"I'm glad that baseball's out of my hands," he said.
And a bat is back in his hands. He's launching another cycle of baseball as the new hitting coach of the Ogden Raptors, opening their Class-A Pioneer League season Monday against Grand Junction.
Spending a few minutes listening to Mientkiewicz (pronounced "Men-CAVE-itch") makes it easy to imagine him getting in trouble. He's an interviewer's dream: detailed, insightful and funny, just as when he's telling big league tales to his hitters.
"Of course, there's always story time going on with Doug," said Raptors outfielder Devon Ethier.
So a couple of months after the Red Sox won their first championship in 86 years, a Boston Globe reporter asked Mientkiewicz about the ball he caught at first base to end the World Series vs. St. Louis. His playful nature led him to joke that the ball created his "retirement fund."
Uh, oh. All of New England went crazy. His family received death threats, among other reactions.
Traded to the Mets that winter, he was sued by the Red Sox (even though Mientkiewicz says the team never had asked him for the ball before the story was published) and eventually agreed that the ball would be displayed permanently in the Baseball Hall of Fame.
"It was a whole long and drawn-out ordeal, and I'm just glad it's over," said Mientkiewicz, who's uneasy about returning to Boston for a 10-year reunion in 2014.
He's still very glad to have experienced the Red Sox's stunning comeback against the Yankees in the American League Championship Series and registered the final putout of the World Series. Mientkiewicz guesses he's signed "150,000" photos of him catching the throw from pitcher Keith Foulke.
Mientkiewicz, whose 38th birthday is Tuesday, left an idyllic retirement existence in the Florida Keys to push a shopping cart of baseballs in Ogden, joined by his wife, Jodi, and 6-year-old son, Steel.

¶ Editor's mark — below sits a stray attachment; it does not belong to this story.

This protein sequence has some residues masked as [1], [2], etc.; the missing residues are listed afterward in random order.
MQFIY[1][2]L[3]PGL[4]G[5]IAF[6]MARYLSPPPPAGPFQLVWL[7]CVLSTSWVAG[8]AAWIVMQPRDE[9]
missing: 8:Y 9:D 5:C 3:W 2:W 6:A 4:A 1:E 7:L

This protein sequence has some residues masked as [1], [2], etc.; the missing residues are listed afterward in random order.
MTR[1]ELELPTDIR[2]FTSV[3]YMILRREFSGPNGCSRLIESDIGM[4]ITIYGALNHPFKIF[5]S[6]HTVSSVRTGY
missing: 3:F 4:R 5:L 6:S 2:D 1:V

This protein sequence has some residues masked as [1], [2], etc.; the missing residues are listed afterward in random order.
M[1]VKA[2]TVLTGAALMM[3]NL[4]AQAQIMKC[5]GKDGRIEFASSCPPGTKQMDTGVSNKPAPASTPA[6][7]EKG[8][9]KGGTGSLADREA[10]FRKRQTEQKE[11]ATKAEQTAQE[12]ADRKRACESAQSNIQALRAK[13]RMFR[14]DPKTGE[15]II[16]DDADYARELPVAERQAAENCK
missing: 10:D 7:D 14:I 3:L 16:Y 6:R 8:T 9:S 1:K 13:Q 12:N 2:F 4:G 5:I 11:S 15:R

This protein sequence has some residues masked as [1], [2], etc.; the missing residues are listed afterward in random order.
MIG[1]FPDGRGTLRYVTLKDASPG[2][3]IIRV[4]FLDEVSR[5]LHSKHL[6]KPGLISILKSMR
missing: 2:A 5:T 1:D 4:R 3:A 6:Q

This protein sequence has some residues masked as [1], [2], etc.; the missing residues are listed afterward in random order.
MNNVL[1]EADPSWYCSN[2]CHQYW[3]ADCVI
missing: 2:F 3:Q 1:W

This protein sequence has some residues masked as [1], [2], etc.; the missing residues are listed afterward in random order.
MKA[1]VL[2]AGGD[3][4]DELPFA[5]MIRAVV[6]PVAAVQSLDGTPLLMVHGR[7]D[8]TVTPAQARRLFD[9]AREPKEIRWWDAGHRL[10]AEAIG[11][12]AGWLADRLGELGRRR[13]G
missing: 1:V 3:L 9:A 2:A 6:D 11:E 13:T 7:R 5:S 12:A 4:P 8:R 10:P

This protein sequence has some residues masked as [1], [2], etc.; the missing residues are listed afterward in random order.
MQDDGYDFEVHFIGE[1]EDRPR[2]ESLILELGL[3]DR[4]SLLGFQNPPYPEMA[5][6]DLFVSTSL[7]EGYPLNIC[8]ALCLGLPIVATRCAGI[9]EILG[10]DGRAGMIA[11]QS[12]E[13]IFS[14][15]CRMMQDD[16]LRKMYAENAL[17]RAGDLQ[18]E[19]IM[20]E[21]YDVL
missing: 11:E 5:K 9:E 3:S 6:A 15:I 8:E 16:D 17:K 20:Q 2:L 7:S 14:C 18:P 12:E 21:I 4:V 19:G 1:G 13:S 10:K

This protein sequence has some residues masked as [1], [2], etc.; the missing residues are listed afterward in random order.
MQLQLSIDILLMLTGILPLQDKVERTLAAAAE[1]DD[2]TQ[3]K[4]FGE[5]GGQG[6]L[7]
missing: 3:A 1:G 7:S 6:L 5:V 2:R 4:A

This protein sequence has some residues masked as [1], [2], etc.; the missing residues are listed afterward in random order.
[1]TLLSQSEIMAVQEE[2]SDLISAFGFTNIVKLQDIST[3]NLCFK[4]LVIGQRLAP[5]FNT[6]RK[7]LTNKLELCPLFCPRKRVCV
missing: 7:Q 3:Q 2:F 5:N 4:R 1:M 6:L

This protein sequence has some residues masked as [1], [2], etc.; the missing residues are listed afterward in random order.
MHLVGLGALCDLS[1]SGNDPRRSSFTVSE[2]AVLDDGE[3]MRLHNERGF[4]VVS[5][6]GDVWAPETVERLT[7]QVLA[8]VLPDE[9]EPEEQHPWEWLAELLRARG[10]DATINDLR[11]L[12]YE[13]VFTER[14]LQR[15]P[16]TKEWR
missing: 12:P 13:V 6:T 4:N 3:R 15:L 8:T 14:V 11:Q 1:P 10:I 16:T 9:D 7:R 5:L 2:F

He's working at one of the lowest levels of the Los Angeles Dodgers' organization, at the personal, relentless request of the Dodgers' major league manager. Don Mattingly, then the Dodgers' hitting coach, gained faith in him during the 2009 season, when Mientkiewicz was injured and took the opportunity to study Mattingly's teachings.
In turn, Mattingly asked him to work with Andre Ethier (Devon's older brother), who would become an All-Star outfielder. Mattingly recently called three times before Mientkiewicz agreed to become a minor-league coach. So he's using what he learned from Mattingly and a parade of coaches Mientkiewicz played for the Twins, Mets, Royals, Yankees, Pirates and Dodgers, batting .271 in 1,087 games over 12 seasons to educate the young Raptors.
Because of those varied influences, "The negative of me bouncing around so much in my career is a huge benefit now," Mientkiewicz said.
Coming up in the Minnesota organization, Mientkiewicz initially skipped Triple-A, then struggled as a Twins rookie before coming to Salt Lake City in 2000. He batted .334 for a Buzz team that went 90-53 and at various times included Todd Walker, Torii Hunter and A.J. Pierzynski. Being in the minor leagues also made Mientkiewicz eligible for the Olympics, and his game-winning homer against South Korea in the semifinals propelled the U.S. team toward the championship.
He's among five Americans who have both an Olympic gold medal and a World Series ring. Those, he's keeping.
About Doug Mientkiewicz
Birthdate • June 19, 1974.
Family • Wife, Jodi; son, Steel, 6.
High school • Westminster Christian (Palmetto Bay, Fla.), teammate of Alex Rodriguez.
College • Florida State.
Drafted • Fifth round by Minnesota, 1995.
2000 season • 130 games with Salt Lake Buzz; batted .334 with 18 home runs and 96 RBIs.
2004 season • Traded by Twins to Boston in four-team deal on July 31; appeared in all four victories vs. New York in ALCS, made final putout of World Series vs. St. Louis.
Other major league teams • Mets, Royals, Yankees, Pirates, Dodgers; batted .271 in 1,087 games.
Coaching career • Hired by the Los Angeles Dodgers in December, assigned to Ogden.